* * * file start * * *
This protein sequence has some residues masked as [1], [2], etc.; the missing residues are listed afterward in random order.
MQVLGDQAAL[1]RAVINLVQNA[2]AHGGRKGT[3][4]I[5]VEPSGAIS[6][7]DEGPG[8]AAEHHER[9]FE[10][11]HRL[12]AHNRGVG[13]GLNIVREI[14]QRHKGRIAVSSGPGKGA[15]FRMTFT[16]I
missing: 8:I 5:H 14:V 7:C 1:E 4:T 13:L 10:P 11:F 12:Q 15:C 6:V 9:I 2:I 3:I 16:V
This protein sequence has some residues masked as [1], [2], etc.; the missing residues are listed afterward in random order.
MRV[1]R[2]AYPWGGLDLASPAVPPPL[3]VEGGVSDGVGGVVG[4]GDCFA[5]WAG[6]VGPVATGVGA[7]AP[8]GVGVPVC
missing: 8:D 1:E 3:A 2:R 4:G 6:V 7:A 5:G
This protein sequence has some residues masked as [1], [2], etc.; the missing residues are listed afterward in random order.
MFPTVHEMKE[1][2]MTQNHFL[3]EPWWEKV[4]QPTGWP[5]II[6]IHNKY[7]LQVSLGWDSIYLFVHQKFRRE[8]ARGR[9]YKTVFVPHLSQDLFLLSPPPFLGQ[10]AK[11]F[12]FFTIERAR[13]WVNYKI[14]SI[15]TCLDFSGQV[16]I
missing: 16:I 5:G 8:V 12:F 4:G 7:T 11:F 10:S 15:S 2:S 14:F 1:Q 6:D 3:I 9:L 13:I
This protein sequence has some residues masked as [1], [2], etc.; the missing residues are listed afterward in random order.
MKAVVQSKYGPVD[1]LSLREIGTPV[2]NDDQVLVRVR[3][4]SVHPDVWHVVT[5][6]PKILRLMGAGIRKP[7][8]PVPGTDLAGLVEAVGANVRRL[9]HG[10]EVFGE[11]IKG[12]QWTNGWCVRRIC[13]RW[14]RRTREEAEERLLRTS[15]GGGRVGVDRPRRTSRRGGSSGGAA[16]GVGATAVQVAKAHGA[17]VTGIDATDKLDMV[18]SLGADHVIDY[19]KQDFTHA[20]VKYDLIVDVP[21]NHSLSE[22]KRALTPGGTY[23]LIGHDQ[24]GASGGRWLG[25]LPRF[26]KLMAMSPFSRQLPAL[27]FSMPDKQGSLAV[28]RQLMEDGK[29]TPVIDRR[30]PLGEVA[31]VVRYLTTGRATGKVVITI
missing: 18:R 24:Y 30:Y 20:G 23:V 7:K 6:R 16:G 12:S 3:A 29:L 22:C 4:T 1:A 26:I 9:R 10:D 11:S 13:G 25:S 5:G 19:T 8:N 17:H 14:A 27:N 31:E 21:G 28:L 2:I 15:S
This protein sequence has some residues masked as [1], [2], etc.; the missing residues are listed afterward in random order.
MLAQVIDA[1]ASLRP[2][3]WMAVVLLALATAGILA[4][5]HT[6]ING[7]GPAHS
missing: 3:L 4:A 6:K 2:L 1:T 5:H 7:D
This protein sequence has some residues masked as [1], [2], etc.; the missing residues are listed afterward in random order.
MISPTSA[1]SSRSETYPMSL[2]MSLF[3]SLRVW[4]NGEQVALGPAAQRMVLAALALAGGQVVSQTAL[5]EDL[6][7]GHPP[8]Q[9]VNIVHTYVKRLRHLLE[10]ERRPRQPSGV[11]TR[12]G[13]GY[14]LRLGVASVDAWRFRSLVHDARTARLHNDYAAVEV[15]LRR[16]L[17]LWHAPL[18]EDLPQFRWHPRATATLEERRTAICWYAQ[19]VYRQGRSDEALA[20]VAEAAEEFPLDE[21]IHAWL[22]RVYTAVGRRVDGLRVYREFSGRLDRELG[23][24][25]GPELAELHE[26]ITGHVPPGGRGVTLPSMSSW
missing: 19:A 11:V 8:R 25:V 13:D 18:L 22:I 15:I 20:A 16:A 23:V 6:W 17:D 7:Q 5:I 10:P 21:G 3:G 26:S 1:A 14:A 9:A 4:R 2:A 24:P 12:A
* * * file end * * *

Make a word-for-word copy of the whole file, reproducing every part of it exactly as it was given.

This protein sequence has some residues masked as [1], [2], etc.; the missing residues are listed afterward in random order.
MQVLGDQAAL[1]RAVINLVQNA[2]AHGGRKGT[3][4]I[5]VEPSGAIS[6][7]DEGPG[8]AAEHHER[9]FE[10][11]HRL[12]AHNRGVG[13]GLNIVREI[14]QRHKGRIAVSSGPGKGA[15]FRMTFT[16]I
missing: 8:I 5:H 14:V 7:C 1:E 4:T 13:L 10:P 11:F 12:Q 15:C 6:V 9:I 2:I 3:I 16:V
This protein sequence has some residues masked as [1], [2], etc.; the missing residues are listed afterward in random order.
MRV[1]R[2]AYPWGGLDLASPAVPPPL[3]VEGGVSDGVGGVVG[4]GDCFA[5]WAG[6]VGPVATGVGA[7]AP[8]GVGVPVC
missing: 8:D 1:E 3:A 2:R 4:G 6:V 7:A 5:G
This protein sequence has some residues masked as [1], [2], etc.; the missing residues are listed afterward in random order.
MFPTVHEMKE[1][2]MTQNHFL[3]EPWWEKV[4]QPTGWP[5]II[6]IHNKY[7]LQVSLGWDSIYLFVHQKFRRE[8]ARGR[9]YKTVFVPHLSQDLFLLSPPPFLGQ[10]AK[11]F[12]FFTIERAR[13]WVNYKI[14]SI[15]TCLDFSGQV[16]I
missing: 16:I 5:G 8:V 12:F 4:G 7:T 11:F 10:S 15:S 2:S 14:F 1:Q 6:D 3:I 9:L 13:I
This protein sequence has some residues masked as [1], [2], etc.; the missing residues are listed afterward in random order.
MKAVVQSKYGPVD[1]LSLREIGTPV[2]NDDQVLVRVR[3][4]SVHPDVWHVVT[5][6]PKILRLMGAGIRKP[7][8]PVPGTDLAGLVEAVGANVRRL[9]HG[10]EVFGE[11]IKG[12]QWTNGWCVRRIC[13]RW[14]RRTREEAEERLLRTS[15]GGGRVGVDRPRRTSRRGGSSGGAA[16]GVGATAVQVAKAHGA[17]VTGIDATDKLDMV[18]SLGADHVIDY[19]KQDFTHA[20]VKYDLIVDVP[21]NHSLSE[22]KRALTPGGTY[23]LIGHDQ[24]GASGGRWLG[25]LPRF[26]KLMAMSPFSRQLPAL[27]FSMPDKQGSLAV[28]RQLMEDGK[29]TPVIDRR[30]PLGEVA[31]VVRYLTTGRATGKVVITI
missing: 18:R 24:Y 30:Y 20:G 23:V 7:K 6:R 16:G 12:S 3:A 29:L 22:C 4:T 1:A 26:I 9:R 10:D 11:S 13:G 25:S 5:G 19:T 8:N 17:H 14:A 27:N 31:E 21:G 28:L 2:I 15:S
This protein sequence has some residues masked as [1], [2], etc.; the missing residues are listed afterward in random order.
MLAQVIDA[1]ASLRP[2][3]WMAVVLLALATAGILA[4][5]HT[6]ING[7]GPAHS
missing: 3:L 4:A 6:K 2:L 1:T 5:H 7:D
This protein sequence has some residues masked as [1], [2], etc.; the missing residues are listed afterward in random order.
MISPTSA[1]SSRSETYPMSL[2]MSLF[3]SLRVW[4]NGEQVALGPAAQRMVLAALALAGGQVVSQTAL[5]EDL[6][7]GHPP[8]Q[9]VNIVHTYVKRLRHLLE[10]ERRPRQPSGV[11]TR[12]G[13]GY[14]LRLGVASVDAWRFRSLVHDARTARLHNDYAAVEV[15]LRR[16]L[17]LWHAPL[18]EDLPQFRWHPRATATLEERRTAICWYAQ[19]VYRQGRSDEALA[20]VAEAAEEFPLDE[21]IHAWL[22]RVYTAVGRRVDGLRVYREFSGRLDRELG[23][24][25]GPELAELHE[26]ITGHVPPGGRGVTLPSMSSW
missing: 19:A 11:V 8:R 25:V 13:D 18:L 22:I 15:I 20:A 16:A 23:V 6:W 17:D 7:Q 5:I 10:P 21:G 3:G 26:S 1:A 14:A 9:A 4:R 2:A 24:P 12:A